New Delhi will have to fashion a pro-active foreign policy response that relies less on Washington in crafting an appropriate response to the changing dynamic in Af-Pak, says Harsh V Pant.
In its report to the US Congress last week on the state of the war in Afghanistan and the efforts to defeat Al Qaeda in Pakistan, the Obama administration went public with its frustration with Pakistan's efforts at tackling Al Qaeda and other militants. The 38-page report makes clear that despite a sustained offensive against it, the Taliban insurgency has gained strength in Pakistan's border regions with Afghanistan, underlining that 'there remains no clear path toward defeating the insurgency'.
The situation in Af-Pak is getting complicated by the day and the Obama administration is bitterly divided over its future course of action to fashion a coherent strategy towards the region. Recent events have only compounded the confusion. On March 20, Terry Jones, pastor of a tiny Florida church, declared Islam's holy book 'guilty' of 'crimes against humanity' and ordered it set ablaze in a portable fire pit.
Days later, after the Afghan President, Hamid Karzai, decided to ask for Jones' prosecution, Afghans took to the streets to protest the burning of the Koran. An angry mob killed at least seven foreigners in northern Afghanistan and set fire to a United Nations compound in Mazar-e Sharif, a city where the NATO forces have transferred power to the local Afghan forces. Another bloody day followed in Kandahar, when police fought with protesters, leaving at least nine dead and more than 80 injured.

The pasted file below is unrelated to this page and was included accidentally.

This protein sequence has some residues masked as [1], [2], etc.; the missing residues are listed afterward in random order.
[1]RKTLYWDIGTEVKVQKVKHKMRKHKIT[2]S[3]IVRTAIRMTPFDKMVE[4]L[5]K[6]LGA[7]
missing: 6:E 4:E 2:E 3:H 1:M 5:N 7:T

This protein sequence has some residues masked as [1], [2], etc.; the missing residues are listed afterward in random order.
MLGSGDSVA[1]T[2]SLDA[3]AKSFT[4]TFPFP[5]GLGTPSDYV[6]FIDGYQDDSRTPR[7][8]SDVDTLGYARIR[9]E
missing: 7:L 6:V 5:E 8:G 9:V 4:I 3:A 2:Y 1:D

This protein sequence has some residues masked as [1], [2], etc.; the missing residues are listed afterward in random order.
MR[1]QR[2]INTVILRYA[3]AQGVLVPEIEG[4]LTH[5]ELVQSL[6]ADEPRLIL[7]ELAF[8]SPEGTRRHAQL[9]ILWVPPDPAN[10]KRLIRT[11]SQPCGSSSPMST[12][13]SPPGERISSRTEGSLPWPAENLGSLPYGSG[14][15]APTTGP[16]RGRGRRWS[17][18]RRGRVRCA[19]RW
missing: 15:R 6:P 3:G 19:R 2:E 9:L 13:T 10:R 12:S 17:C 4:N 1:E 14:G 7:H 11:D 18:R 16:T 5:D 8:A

The ongoing tumult prompted General David H Petraeus, the top NATO commander in Afghanistan, and his civilian counterpart, Ambassador Mark Sedwill, to issue a statement reiterating "our condemnation of any disrespect to the Holy Koran and the Muslim faith."
When Jones threatened to burn a Koran on the anniversary of the September 11, 2001, terrorist attacks last year, Petraeus was among several top US officials who strongly urged against it and warned about the troubling consequences that could arise in Afghanistan. Jones eventually called off the event only to announce earlier this year in January that he was going to 'put the Koran on trial'.
He said he didn't hear a single complaint. The trial was held March 20, and the holy text subsequently burned, leading to turmoil in Afghanistan.
Meanwhile, suicide bombers struck a Sufi shrine compound in Pakistan last month, killing more than 40 people. The Tehreek-e-Taliban Pakistan, which has repeatedly aimed attacks at Sufi shrines across the country, along with government targets and security forces installations, promptly claimed responsibility for the attack. The latest attack is another attempt by militants to exacerbate the ideological divides that exist within different schools of Sunni Islam. There have been growing concerns that militants from the tribal regions of Khyber-Pakhtunkhwa province, formerly North-West Frontier Province, have been using Dera Ghazi Khan, where the shrine was based, as a route to enter Punjab.